A UK-based American tells the US what to expect from Primark

Primark in Berlin

America, get ready. With Primark set to open its first megastore in Boston next year, what lies in store for US shoppers? A New York-born writer in UK offers her compatriots an introduction.

On Friday afternoons, the buzz on the Primark shop floor reaches a climax as people - mainly young women - dive in to pick up their next wear-once wonder.

From its new launchpad in the heart of Boston's shopping district, the Irish retailer should be poised to capture the imagination of impulse shoppers. Primark has chosen the former flagship location of Filene's, one of America's legendary bargain department stores, as its US base.

A 70,000 sq ft space might seem bold for a first foray, but Primark is all about volume. Jeans, jumpers, socks and shoes. T-shirts. Leggings. Bikinis. Handbags. Dresses. Cardigans. Heaps of them! All for less than £20 ($33)! How on earth will you choose?

Shoppers outside the Filene building in 2007 Filene's department store, Boston in 2007

Many people don't. They seem to take the opposite approach - scooping up everything within reach. Watching those frenzied T-shirt-snatchers at work, even the most restrained shopper might feel tempted to shovel unnecessary items into their deep-mesh basket.

Primark customers are usually volume buyers - it's not unusual to see people buying four or five of the same blue sweatshirt, or get one style of tank top in a range of colours. A lot of people come to Primark for their wardrobe staples - boyfriend jeans for £17 ($28) or a baby blue quilted jumper for a quick £8 ($13).

There are many big US chain stores that seem to specialise in providing customers with abundance. But more than most other discount retailers Primark - with more than 250 shops across Europe - hits a certain, irresistible sweet spot.

"None of the other value chains have managed to achieve what Primark has," says high-street expert Graham Soult. "It's gone from a relatively tired store to a gleaming flagship."

Their colourful clothes are bang on trend, churned out even faster and more furiously than their competitors. But Americans will find them much cheaper than brands such as Topshop or H&M - European retailers that have already made the jump across the pond. I mean, we're talking £2 ($3) for T-shirts and £8 ($13) for sandals here.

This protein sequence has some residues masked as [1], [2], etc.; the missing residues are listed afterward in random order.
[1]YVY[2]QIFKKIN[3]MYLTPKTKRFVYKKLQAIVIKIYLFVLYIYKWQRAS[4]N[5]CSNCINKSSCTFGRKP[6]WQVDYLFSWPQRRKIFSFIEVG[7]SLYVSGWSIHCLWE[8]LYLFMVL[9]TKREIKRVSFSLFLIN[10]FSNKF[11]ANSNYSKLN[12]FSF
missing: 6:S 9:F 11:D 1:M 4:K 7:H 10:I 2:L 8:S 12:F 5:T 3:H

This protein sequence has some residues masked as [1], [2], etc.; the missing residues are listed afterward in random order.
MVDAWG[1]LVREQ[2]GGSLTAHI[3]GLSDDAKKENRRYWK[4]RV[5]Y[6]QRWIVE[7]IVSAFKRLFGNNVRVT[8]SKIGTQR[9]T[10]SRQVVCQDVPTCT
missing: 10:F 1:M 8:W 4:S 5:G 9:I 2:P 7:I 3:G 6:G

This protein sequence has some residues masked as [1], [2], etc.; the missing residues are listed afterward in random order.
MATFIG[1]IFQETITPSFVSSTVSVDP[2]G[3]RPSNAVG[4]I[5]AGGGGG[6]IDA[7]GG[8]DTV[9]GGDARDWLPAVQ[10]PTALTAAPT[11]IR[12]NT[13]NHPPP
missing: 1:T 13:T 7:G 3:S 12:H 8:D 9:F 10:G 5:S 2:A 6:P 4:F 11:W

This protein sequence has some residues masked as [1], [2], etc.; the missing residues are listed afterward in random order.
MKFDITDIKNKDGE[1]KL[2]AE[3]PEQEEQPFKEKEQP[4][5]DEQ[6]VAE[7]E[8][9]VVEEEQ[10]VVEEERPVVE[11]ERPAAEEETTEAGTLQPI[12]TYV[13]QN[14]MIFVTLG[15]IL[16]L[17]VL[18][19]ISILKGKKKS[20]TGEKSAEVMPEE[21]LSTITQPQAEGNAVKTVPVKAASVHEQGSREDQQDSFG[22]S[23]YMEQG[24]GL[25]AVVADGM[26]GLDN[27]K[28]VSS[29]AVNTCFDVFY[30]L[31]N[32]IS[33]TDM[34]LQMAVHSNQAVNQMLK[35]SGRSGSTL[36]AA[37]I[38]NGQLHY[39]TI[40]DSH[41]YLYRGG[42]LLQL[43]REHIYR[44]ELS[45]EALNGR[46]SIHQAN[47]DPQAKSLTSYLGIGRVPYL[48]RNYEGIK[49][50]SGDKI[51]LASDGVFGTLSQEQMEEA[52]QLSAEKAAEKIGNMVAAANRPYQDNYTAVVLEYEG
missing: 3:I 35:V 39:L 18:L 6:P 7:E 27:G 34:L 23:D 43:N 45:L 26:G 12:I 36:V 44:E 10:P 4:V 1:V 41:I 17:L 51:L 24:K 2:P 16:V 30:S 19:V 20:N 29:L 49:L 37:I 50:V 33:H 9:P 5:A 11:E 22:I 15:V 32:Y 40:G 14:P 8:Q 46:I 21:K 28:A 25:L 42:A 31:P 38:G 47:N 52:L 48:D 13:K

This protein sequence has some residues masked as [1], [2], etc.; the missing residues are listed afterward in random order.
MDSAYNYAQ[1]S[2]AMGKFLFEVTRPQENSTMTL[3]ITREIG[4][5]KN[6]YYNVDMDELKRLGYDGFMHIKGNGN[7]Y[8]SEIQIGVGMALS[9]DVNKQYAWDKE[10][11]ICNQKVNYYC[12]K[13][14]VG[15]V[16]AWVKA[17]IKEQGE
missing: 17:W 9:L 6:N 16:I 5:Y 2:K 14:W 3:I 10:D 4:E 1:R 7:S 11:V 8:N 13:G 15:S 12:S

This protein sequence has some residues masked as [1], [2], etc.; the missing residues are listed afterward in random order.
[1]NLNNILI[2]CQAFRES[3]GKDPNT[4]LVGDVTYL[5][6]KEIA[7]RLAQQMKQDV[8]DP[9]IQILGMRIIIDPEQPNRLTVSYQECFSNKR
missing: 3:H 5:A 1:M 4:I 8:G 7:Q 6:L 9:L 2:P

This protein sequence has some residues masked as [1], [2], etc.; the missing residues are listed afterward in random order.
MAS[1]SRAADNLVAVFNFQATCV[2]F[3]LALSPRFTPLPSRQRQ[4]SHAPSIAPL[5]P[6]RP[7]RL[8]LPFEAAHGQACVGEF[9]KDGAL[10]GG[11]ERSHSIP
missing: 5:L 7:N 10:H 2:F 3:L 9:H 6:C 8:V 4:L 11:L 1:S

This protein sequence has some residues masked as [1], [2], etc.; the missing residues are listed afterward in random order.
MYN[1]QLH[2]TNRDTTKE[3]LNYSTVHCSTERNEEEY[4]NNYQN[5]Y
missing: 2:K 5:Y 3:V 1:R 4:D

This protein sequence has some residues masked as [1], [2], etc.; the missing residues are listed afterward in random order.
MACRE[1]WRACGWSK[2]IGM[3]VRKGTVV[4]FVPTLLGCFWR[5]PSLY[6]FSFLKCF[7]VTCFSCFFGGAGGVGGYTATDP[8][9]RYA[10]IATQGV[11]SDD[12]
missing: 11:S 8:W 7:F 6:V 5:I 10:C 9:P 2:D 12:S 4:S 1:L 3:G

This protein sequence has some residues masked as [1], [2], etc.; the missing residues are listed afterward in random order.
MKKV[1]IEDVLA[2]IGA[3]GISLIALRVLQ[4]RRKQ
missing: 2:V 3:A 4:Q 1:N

It's important to be in a good mood when you walk into Primark, otherwise it could get overwhelming. Shopping there can sometimes feel like playing a contact sport, lunging towards the goodies before they get snapped up by someone else.

If you're planning to spend much time at Primark, you'll soon become familiar with the "cruisers". These people are here for the long haul. They move slowly through the aisles, towing the large, grey plastic wheel-along buckets that Primark provides instead of wire baskets you see at other shops.

These vessels are well designed for the Primark shopping experience, since they don't hinder arm action - necessary for digging out those gems hidden between the hangers on the overcrowded racks. And don't flinch at scooping merchandise up off the floor - that's where most of it ends up by the mid-afternoon.

Customer holds Primark basket

Soult says part of the surge in bulk buying comes down to confidence. "People are less worried about wearing labels these days," he says. "They will combine something they buy at Primark with other high street brands or designer clothes.

"In some cases, people are actually very proud of finding what they perceive as a hidden gem - and saving money at Primark might mean you can afford to get another shirt somewhere else," adds Soult.

In Britain, Primark is now such an institution that even tourists make it a point to stop in. On a quick research trip to a nearby outlet, the first five people the BBC encountered were all visitors to London. Unanimously, they agreed Primark was "special" - bigger, cheaper and better than what's available at home.

The choice of the former Filene's site might entice new American customers, says Soult. "People have a lot of affection for stores that have been around for a long time. You're buying into something."

Americans may think they already know a thing or two about bulk bargain shopping. After all, Black Friday - the first day of the Christmas shopping season - is the mother of all crazy shopping days in the US.

The swarms of people trying to get through the doors of WalMart as the sale starts at midnight often make international headlines. Now, imagine it's Black Friday every Friday - and you're starting to get the picture.

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